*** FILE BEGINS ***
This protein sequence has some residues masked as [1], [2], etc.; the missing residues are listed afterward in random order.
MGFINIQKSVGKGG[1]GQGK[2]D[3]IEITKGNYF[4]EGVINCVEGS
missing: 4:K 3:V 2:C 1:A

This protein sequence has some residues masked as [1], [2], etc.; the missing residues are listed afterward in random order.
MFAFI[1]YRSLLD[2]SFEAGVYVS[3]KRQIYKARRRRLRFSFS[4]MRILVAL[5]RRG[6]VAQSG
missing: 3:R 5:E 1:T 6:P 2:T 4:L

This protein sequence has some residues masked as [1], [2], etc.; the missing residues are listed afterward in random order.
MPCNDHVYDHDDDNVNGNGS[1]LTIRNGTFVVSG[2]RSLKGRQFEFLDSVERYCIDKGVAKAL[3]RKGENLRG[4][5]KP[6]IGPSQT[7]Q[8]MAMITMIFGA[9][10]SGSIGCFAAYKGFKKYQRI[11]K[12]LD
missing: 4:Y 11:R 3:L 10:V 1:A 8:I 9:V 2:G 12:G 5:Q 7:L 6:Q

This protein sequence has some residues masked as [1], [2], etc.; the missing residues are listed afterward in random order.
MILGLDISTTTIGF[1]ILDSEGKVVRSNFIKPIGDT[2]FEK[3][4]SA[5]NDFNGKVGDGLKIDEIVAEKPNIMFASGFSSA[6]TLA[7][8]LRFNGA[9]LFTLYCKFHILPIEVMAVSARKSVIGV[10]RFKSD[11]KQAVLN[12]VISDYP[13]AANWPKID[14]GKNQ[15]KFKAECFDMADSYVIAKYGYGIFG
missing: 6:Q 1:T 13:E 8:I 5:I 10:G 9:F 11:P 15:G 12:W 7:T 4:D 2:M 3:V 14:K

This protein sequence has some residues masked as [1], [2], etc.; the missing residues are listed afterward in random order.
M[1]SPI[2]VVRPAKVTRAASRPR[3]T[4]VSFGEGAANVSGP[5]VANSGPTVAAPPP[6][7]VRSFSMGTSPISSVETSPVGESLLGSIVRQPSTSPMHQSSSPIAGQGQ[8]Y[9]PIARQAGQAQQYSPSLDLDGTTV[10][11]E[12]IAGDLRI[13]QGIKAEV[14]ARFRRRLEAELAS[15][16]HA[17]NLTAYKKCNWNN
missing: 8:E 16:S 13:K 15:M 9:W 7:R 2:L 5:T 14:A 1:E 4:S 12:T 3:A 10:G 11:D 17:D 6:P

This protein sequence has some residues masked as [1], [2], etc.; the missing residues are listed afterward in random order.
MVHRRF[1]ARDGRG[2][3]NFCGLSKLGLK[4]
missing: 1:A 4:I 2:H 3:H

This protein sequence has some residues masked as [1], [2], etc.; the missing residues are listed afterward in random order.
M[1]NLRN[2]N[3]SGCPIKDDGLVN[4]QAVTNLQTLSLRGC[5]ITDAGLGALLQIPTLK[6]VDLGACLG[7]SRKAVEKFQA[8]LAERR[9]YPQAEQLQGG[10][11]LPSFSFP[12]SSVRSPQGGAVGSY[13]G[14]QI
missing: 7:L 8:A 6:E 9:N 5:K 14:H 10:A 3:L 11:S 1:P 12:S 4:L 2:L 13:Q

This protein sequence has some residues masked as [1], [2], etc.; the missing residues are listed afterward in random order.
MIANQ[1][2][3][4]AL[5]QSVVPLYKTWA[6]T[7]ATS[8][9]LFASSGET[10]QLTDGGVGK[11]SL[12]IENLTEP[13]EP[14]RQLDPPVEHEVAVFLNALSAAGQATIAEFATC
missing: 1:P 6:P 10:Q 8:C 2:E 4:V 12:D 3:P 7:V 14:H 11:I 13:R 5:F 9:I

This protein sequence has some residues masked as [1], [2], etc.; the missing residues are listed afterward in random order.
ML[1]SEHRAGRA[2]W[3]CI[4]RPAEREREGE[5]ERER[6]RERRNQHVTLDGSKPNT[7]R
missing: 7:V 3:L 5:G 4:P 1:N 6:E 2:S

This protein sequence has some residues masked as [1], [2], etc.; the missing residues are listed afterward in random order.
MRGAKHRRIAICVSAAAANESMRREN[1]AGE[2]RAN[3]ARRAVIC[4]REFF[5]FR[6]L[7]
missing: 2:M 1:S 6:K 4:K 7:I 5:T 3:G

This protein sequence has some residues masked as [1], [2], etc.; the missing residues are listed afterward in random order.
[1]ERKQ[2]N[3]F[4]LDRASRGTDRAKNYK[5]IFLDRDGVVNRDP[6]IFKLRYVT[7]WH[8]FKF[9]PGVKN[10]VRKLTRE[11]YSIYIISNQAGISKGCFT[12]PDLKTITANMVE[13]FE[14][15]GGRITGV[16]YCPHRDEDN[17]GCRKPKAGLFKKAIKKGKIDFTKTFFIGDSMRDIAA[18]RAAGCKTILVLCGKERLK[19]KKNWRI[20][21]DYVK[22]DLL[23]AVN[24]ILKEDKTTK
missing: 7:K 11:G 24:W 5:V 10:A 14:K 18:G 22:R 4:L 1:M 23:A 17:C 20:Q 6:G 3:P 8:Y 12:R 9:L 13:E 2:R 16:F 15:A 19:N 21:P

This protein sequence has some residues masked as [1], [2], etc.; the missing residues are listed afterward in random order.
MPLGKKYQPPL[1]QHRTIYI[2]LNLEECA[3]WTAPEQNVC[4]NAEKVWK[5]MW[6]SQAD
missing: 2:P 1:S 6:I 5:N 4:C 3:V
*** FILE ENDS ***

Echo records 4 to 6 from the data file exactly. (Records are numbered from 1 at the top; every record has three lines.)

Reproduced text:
This protein sequence has some residues masked as [1], [2], etc.; the missing residues are listed afterward in random order.
MILGLDISTTTIGF[1]ILDSEGKVVRSNFIKPIGDT[2]FEK[3][4]SA[5]NDFNGKVGDGLKIDEIVAEKPNIMFASGFSSA[6]TLA[7][8]LRFNGA[9]LFTLYCKFHILPIEVMAVSARKSVIGV[10]RFKSD[11]KQAVLN[12]VISDYP[13]AANWPKID[14]GKNQ[15]KFKAECFDMADSYVIAKYGYGIFG
missing: 6:Q 1:T 13:E 8:I 5:I 10:G 9:F 11:P 15:G 12:W 7:T 4:D 2:M 3:V 14:K

This protein sequence has some residues masked as [1], [2], etc.; the missing residues are listed afterward in random order.
M[1]SPI[2]VVRPAKVTRAASRPR[3]T[4]VSFGEGAANVSGP[5]VANSGPTVAAPPP[6][7]VRSFSMGTSPISSVETSPVGESLLGSIVRQPSTSPMHQSSSPIAGQGQ[8]Y[9]PIARQAGQAQQYSPSLDLDGTTV[10][11]E[12]IAGDLRI[13]QGIKAEV[14]ARFRRRLEAELAS[15][16]HA[17]NLTAYKKCNWNN
missing: 8:E 16:S 13:K 15:M 9:W 7:R 2:L 5:T 14:A 1:E 4:S 12:T 3:A 10:G 11:D 17:D 6:P

This protein sequence has some residues masked as [1], [2], etc.; the missing residues are listed afterward in random order.
MVHRRF[1]ARDGRG[2][3]NFCGLSKLGLK[4]
missing: 1:A 4:I 2:H 3:H